In a recent post I talked about the need to improve punctuality. I illustrated that the infamous metric 'percent on-time departures' is insufficient and inaccurately measuring the airport's or airline's performance. So if SAS claims to be the most punctual airline this summer then I salute them but I wonder what their actual on-time performance was. Wasn't there some airport closures? This is the first reason why there is no need to improve your on-time performance. You already seem to operate at a high level and the press and the public is happy.
The second reason not to bother is what an airport official from Sheremetyevo International said to Forbes, that in most cases, delayed departures are simply caused by flights arriving late from other airports.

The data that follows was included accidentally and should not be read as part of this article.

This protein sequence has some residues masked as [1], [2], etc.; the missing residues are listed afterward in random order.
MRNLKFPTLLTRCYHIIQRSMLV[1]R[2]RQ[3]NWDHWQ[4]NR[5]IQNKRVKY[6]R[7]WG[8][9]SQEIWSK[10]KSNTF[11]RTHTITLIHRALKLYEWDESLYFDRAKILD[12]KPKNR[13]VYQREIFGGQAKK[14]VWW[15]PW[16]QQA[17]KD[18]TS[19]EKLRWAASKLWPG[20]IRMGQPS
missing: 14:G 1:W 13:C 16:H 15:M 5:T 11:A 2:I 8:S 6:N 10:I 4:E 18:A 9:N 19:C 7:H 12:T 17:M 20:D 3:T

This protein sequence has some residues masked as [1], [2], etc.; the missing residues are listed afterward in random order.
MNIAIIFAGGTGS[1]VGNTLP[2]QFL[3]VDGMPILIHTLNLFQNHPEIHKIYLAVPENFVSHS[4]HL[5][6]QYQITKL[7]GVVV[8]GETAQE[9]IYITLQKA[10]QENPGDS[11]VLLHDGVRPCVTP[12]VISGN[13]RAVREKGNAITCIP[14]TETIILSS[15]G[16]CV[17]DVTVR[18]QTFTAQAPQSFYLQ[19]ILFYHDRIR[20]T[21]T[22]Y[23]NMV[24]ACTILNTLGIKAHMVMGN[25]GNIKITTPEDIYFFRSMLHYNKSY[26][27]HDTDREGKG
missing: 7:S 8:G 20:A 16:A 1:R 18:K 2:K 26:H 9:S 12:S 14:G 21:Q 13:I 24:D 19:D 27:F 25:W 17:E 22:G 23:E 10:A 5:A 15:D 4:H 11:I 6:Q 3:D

As a third reason there is to mention that low-cost airlines frequently plan for short turnaround times on the ground. This can mean there is a higher likelihood of an aircraft possibly running late.
Let us not forget the capacity of airspace at many busy airports, air traffic also plays a role, as a fourth reason why we can't improve.
At the same time we can rely on Eurocontrol's delay analysis which says that more than 50% of all delays are caused by the airlines themselves. So, as a fifth argument, who should start to improve?
Last but not least we can disagree with the statistics, with the definition of punctuality (which flights to consider?) and the data source. Because airlines and airports do not want to provide flight information and share their on-time performance, there are some platforms like FlightStats that use any available data. We can argue, as a sixth point, that those figures are simply not correct.
Maybe you will find more of them and would like to share them with me.